Tuesday, October 6, 2009

Where is my satellite - in Python

Mark (K6HX) had suggested that using PyEphem would be easy.... and, well it is! I worked off his example here to create my own utility that would poll for updates as time ticks on and on. It's nothing fancy by any means but it got me digging into the code a bit. Here are the results:

# Script to sit and poll for upcoming satellite passes.
# Joseph Armbruster

# TODO(joe) : clean up these imports
import datetime
import ephem
import math
import os
import sys
import time
import urllib2

# TODO(joe) : add getopt configuration options for this to main.
_latlong = ('28.5340','-81.2594') # user lat/long
_notify = 30 # let us know this many minutes in advance to a pass
_usevoice = True # use voice?
_statussleep = 1 # how many minutes to sleep between status updates

def GetTLEs():
'''GetTLEs(): returns a list of tuples of keps for each satellite.
This function currently relies on a url from amsat.org.'''
# grab the latest keps
tles = urllib2.urlopen('http://www.amsat.org/amsat/ftp/keps/current/nasabare.txt').readlines()

# strip off the header tokens and newlines
tles = [item.strip() for item in tles]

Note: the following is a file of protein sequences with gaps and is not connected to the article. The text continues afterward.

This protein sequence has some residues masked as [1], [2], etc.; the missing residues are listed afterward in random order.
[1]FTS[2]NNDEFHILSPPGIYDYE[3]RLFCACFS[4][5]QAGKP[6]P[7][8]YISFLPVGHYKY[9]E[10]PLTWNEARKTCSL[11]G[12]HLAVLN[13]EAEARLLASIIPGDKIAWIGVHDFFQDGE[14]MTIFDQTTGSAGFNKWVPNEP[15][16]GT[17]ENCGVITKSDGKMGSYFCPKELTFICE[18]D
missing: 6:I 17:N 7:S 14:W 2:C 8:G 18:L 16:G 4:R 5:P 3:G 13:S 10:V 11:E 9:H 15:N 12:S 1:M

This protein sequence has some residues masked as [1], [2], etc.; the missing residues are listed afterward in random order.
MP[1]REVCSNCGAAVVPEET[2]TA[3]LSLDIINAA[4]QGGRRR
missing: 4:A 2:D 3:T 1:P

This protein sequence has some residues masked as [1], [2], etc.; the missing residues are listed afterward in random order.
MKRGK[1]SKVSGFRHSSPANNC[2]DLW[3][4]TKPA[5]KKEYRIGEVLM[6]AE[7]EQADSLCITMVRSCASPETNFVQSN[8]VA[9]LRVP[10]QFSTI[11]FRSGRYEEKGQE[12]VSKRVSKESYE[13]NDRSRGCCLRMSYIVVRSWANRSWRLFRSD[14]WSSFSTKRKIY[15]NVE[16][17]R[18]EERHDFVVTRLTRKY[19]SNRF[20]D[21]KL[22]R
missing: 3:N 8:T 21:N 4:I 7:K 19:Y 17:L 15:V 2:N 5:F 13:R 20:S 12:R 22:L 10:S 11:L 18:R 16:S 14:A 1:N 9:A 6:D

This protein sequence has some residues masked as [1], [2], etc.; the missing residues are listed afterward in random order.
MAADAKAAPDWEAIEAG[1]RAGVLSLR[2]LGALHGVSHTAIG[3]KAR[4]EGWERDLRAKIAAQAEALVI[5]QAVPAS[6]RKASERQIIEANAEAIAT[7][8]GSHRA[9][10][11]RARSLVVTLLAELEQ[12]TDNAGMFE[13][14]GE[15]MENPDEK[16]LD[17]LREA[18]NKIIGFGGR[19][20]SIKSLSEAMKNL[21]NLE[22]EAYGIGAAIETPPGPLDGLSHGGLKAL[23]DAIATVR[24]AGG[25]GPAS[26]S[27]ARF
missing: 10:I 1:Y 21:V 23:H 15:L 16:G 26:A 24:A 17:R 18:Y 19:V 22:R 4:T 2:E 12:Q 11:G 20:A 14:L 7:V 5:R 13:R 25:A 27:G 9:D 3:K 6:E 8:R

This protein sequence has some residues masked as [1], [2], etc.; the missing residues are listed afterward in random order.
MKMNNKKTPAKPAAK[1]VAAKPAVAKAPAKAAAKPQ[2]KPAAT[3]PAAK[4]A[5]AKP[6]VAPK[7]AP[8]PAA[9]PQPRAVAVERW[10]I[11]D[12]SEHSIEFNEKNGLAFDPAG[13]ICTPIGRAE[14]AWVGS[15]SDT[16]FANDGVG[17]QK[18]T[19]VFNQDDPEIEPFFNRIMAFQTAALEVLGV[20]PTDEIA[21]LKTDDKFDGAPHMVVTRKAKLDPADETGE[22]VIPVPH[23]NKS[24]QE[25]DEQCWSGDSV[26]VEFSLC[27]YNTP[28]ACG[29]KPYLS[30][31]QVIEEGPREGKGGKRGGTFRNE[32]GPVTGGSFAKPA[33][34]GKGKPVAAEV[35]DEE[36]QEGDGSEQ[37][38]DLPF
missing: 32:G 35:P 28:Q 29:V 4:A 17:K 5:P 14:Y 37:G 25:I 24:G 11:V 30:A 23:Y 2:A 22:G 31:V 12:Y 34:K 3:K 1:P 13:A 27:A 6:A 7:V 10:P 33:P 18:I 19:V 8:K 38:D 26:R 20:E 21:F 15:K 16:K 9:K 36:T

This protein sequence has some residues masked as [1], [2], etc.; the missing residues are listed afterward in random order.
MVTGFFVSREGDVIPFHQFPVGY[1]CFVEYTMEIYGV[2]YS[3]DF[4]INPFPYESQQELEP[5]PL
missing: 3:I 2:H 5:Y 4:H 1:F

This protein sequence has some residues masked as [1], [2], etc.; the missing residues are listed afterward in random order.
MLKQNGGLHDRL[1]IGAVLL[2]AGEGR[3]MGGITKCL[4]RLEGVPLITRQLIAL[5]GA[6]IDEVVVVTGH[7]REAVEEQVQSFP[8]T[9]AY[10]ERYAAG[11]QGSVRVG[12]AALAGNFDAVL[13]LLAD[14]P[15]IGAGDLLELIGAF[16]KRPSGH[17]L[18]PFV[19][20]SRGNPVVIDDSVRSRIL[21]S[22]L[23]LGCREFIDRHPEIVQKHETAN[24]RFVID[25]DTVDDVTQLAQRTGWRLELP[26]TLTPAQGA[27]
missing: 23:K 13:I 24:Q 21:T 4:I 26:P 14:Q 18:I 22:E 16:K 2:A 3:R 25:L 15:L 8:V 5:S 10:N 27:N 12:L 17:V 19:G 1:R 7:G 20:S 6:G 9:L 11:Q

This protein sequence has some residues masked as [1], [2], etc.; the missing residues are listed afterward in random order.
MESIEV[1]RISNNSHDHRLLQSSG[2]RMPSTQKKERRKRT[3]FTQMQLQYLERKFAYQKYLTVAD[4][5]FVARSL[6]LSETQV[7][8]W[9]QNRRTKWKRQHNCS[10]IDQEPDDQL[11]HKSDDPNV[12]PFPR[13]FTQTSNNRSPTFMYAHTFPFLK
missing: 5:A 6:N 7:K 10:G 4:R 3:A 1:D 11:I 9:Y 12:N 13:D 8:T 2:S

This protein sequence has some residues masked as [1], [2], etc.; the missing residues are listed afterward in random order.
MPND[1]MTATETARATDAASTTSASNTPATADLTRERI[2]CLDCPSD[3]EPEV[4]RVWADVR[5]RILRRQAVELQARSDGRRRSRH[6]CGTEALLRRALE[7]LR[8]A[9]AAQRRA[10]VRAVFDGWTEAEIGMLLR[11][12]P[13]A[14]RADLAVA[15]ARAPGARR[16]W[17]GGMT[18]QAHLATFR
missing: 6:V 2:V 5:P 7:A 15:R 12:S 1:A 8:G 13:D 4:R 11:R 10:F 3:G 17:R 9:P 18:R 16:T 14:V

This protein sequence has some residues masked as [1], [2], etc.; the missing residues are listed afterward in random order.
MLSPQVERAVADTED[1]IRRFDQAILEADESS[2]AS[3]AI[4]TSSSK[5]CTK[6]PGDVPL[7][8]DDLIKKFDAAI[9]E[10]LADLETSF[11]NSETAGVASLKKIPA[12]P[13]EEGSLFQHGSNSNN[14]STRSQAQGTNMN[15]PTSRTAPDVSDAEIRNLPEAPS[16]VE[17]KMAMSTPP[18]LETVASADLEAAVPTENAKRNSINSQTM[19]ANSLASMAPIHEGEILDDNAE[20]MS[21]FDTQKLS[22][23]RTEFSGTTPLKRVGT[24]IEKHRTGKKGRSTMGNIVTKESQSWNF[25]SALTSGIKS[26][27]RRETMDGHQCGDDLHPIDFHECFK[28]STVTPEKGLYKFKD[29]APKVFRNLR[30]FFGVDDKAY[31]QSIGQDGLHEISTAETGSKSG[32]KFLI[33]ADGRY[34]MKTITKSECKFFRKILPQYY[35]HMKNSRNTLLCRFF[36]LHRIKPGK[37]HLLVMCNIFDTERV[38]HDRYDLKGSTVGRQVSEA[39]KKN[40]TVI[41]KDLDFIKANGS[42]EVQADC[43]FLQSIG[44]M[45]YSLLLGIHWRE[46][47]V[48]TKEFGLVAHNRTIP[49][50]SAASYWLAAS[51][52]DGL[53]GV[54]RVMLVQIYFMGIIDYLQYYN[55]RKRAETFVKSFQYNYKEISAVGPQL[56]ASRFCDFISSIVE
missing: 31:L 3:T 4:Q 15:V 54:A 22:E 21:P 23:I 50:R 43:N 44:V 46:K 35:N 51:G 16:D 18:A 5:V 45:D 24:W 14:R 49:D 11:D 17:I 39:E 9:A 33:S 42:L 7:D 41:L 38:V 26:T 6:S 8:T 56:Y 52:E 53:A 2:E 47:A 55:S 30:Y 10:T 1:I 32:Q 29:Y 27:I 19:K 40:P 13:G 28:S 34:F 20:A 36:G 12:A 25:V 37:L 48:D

# clean up the lines
tles = [(tles[i],tles[i+1],tles[i+2]) for i in xrange(0,len(tles)-2,3)]

return tles

if __name__ == '__main__':

observer = ephem.Observer()
observer.lat = _latlong[0]
observer.long = _latlong[1]

tles = GetTLEs()

while 1:
now = datetime.datetime.now()

# iterate through all the two line element sets
for tle in tles:

sat = ephem.readtle(tle[0],tle[1],tle[2])

rt, ra, tt, ta, st, sa = observer.next_pass(sat)
observer.date = rt
localrisetime = ephem.localtime(rt)

timeuntilrise = localrisetime-now

minutesaway = timeuntilrise.seconds/60.0
if minutesaway <= _notify:

if _usevoice and sys.platform=='darwin':
say = 'say "%s WILL BE MAKING A PASS IN %d MINUTES."' % (tle[0],minutesaway)

print tle[0]
print ' Rise Azimuth: ', ra
print ' Transit Time: ', tt
print ' Transit Altitude: ', ta
print ' Set Time: ', st
print ' Set Azimuth: ', sa


I learned a very valuable lesson about setting the observers lat/long values to a double. That's a REALLY bad idea and a rather difficult bug to find!